EAST RUTHERFORD, N.J. – Jackrabbit is teaching the puppies how to play.
Last month, the Giants selected cornerbacks with three of their 10 draft choices, prompting someone to ask general manager Dave Gettleman at his post-draft news conference if veteran Janoris Jenkins – “Jackrabbit” to everyone on the team – would remain on the roster.
“Janoris has a bunch of puppies he's got to train,” Gettleman said.
And Jenkins is doing exactly that. Since the rookies joined the veterans last week at the team’s offseason workouts, Jenkins has offered advice and counsel in the meeting and locker rooms and led by example on the field.
“I’m embracing it, as far as being the leader of the room,” said Jenkins, 30. “Just lead the young guys the best way I can, and show them how to be a pro.”
And how does he do that?
“Just lead by example,” he said. “Go out, work hard, compete on the ball and finish, and just come out to work every day.”
Coach Pat Shurmur said after the draft that he expected Jenkins to excel in that role.
“He'll become a good teacher,” Shurmur said. “I admire Janoris. He's tough. He's competitive. He always answers the bell, and I've gained a huge appreciation for him coaching him over the last year or so, and so just … put all these young guys in a room with him, and I think Janoris will be Janoris, and if these young guys are smart enough to listen, then they're going to learn a lot of really good stuff.”
The Giants have a pair of experienced safeties in 14-year pro Antoine Bethea and seven-year veteran Michael Thomas. But Jenkins stands alone as a seasoned cornerback. Entering his eighth year, Jenkins has played in 101 regular-season and postseason games. The team’s next-most experienced corners are four-year pros Tony Lippett and Antonio Hamilton, who have played in 28 and 25 games, respectively. Grant Haley played in 10 games as a rookie last season. The other corners on the roster – Ronald Zamort, Henre’ Toliver, 2018 supplemental draft choice Sam Beal and last month’s selections – DeAndre Baker, Julian Love and Corey Ballentine – have never played a pro snap. Jenkins has played 38 more games than all the other corners on the roster combined.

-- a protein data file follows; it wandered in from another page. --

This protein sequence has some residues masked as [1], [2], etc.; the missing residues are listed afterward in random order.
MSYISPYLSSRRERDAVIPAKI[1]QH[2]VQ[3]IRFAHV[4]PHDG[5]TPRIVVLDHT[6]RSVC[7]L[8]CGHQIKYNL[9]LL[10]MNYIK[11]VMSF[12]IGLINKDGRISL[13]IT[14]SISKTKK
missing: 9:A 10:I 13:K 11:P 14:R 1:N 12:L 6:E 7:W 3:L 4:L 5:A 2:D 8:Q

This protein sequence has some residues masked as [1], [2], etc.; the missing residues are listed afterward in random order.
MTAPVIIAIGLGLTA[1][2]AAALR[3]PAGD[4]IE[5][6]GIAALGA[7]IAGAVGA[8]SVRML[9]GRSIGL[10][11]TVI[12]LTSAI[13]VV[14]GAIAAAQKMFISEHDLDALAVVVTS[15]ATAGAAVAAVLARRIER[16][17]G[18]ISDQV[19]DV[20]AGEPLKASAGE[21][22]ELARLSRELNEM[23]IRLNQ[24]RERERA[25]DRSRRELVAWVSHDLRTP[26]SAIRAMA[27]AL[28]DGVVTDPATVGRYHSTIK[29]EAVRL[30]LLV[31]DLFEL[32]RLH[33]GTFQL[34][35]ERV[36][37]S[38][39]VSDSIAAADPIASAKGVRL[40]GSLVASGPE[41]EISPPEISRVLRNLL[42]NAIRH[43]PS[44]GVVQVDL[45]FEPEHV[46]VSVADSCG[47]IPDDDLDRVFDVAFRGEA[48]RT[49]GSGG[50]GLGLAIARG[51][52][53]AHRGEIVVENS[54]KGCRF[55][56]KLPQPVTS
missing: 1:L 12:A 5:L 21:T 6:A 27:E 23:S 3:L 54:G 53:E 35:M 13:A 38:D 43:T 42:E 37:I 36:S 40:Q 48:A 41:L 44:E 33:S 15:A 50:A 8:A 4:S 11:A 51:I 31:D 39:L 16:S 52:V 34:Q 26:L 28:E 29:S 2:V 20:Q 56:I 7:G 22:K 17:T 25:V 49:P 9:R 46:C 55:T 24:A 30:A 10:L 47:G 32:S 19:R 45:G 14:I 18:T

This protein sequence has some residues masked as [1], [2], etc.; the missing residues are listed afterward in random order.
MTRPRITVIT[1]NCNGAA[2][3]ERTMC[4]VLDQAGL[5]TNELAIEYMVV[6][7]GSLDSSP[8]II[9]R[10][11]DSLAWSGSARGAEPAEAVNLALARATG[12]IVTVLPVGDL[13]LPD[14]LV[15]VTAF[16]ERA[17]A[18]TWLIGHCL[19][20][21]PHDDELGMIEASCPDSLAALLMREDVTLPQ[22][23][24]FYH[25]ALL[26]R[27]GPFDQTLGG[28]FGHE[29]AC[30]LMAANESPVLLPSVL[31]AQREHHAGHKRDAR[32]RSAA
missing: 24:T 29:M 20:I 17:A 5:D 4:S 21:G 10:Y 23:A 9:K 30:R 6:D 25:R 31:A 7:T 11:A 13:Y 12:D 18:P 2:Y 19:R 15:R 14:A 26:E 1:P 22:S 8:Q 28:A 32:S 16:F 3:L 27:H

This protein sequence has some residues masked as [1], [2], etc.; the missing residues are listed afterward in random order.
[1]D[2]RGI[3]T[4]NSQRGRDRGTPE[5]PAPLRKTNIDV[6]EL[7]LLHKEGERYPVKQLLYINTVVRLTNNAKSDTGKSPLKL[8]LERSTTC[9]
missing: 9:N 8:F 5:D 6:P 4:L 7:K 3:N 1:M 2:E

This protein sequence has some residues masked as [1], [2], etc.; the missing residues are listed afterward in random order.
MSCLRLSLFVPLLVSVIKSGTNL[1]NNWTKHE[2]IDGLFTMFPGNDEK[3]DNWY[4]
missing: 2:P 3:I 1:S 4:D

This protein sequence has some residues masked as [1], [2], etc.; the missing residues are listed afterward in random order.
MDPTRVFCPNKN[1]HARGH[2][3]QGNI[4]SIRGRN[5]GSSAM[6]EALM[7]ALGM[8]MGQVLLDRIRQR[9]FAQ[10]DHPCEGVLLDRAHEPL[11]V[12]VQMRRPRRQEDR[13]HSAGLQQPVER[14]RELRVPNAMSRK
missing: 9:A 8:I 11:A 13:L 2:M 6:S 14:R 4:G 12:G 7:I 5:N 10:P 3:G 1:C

“To be honest, I’ve never been surrounded by a lot of young guys,” Jenkins said. “But like I said, I have to come out and do what I have to do, lead by example and just show them how to be a pro.”
The youngsters are glad he’s here to help.
“He’s a great role model,” said Beal, who missed the entire season after undergoing shoulder surgery. “He’s been incredible. I go to him with anything I need – question-wise, he has an answer for it. I ask him a lot of questions. He teaches me how to keep my leverage. I’ll talk to him before a play starts – ‘If you see something, let me know from the other side.’ When I come back from a play, if (the receiver) caught a ball, I ask him, ‘How do I do this?’ and I make sure I remember it.”
“It’s been good learning things from him,” Baker said. “He’s been helping me learn the system, coaching me on the small things, getting me better. He helps me with the coverages and different techniques out there.”
Jenkins can benefit from dispensing advice just as the young players can from receiving it.
“It lets me know that I have to be on top of my game at all times,” he said, “because I have young guys watching me.”
Jenkins joined the Giants in 2016 as a free agent after four seasons with the St. Louis Rams. That year, he was voted a second-team All-Pro and played in his first Pro Bowl. Jenkins’ career statistics include 405 tackles (358 solo) and 18 interceptions, including seven returned for touchdowns. He has also scored on a fumble return and a blocked punt return. His nine career touchdowns placed him second among active defensive players at the end of the 2018 season, behind Denver’s Aqib Talib, who has 10.
Last year, Jenkins was one of eight Giants, and one of three defensive players, to start all 16 games. He led the Giants with 15 passes defensed, and he was fourth on the team with 69 tackles (58 solo).
Players in Jenkins’ position often receive their share of “old man” remarks from younger players. But Beal said the good-natured digs don’t apply to Jenkins.
“You can’t even tell he’s the old guy,” Beal said. “As far as knowledge, yeah. But how he moves around, he’s still there. You can’t joke around with him (about being older) because he’s still got it.”
And now Jackrabbit is helping his young teammates get it.